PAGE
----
Great Britain 1840 2d blue and 1841 1d red-brown combination cover.
The finest known of all 2d blue and 1d red combination usages and unique as the only cover known with the 1841 1d red-brown plate 1b CE and CK, SGDS6, AS6.
The letter was sent on April 28th 1841 from Cork to Dublin with two stamps re-affixed after becoming loose. The cover has been unfolded at the left.
An exceptional unique piece from early GB philatelic history.
Accompanied by a 1996 independent certificate of authenticity from the Royal Philatelic Society (RPS).
If you want to win the biggest philatelic awards you will need to own exhibition showpieces like this.
The last owner of this major rarity is a multiple philatelic Gold Medal champion.
His specialisation is early GB postal history.
In my view, this is one of the best quality early GB postal history covers in his coveted “Mayflower” Grand Prix collection.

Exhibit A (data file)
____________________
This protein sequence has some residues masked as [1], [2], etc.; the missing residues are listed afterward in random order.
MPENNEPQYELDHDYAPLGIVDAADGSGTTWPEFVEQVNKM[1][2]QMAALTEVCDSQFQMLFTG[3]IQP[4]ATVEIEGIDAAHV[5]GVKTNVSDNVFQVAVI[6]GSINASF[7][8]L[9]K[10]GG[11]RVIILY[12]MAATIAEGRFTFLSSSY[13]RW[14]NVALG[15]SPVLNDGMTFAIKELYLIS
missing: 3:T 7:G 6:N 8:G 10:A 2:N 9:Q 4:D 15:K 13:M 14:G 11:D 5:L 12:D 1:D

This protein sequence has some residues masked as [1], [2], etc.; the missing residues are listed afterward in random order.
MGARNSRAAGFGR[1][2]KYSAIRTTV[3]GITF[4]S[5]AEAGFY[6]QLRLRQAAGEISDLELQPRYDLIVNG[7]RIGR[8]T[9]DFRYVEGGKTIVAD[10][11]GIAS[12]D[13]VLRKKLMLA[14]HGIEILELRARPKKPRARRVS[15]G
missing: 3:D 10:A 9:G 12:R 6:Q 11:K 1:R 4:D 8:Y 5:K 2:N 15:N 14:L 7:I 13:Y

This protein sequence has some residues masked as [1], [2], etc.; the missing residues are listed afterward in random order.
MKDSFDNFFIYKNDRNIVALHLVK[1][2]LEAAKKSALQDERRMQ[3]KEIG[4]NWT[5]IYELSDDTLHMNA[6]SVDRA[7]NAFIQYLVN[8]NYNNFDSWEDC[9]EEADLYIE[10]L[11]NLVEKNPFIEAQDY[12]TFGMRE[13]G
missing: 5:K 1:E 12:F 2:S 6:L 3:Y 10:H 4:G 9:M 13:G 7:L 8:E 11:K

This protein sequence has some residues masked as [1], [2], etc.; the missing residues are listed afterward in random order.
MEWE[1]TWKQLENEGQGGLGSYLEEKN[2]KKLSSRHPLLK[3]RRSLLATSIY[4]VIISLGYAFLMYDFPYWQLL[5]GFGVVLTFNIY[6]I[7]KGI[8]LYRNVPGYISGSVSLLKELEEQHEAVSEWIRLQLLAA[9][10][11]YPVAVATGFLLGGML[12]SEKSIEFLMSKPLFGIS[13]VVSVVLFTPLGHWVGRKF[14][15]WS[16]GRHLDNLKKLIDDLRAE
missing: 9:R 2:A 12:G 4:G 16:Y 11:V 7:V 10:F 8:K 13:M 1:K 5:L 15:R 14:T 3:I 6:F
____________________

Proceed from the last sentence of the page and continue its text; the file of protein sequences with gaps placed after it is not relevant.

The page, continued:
Own the finest
Ayn Rand, the author and stamp collector, once said:
"The pursuit of the unique, the unusual, the different, the rare is the motive power of stamp collecting. It endows the hobby with the suspense and excitement of a treasure hunt."
Finding such rare stamps as featured today is the ultimate excitement for me in the treasure hunt.
They deserve to be admired and treasured.
To secure these finest examples in existence, please e-mail me at email@example.com.
Alternatively, call us on +44(0)1534 639998.
Have a good weekend.
PS. If you need help in managing your cash flow to secure any of these finest examples in existence, you can spread your payments over the next 6 months, interest free.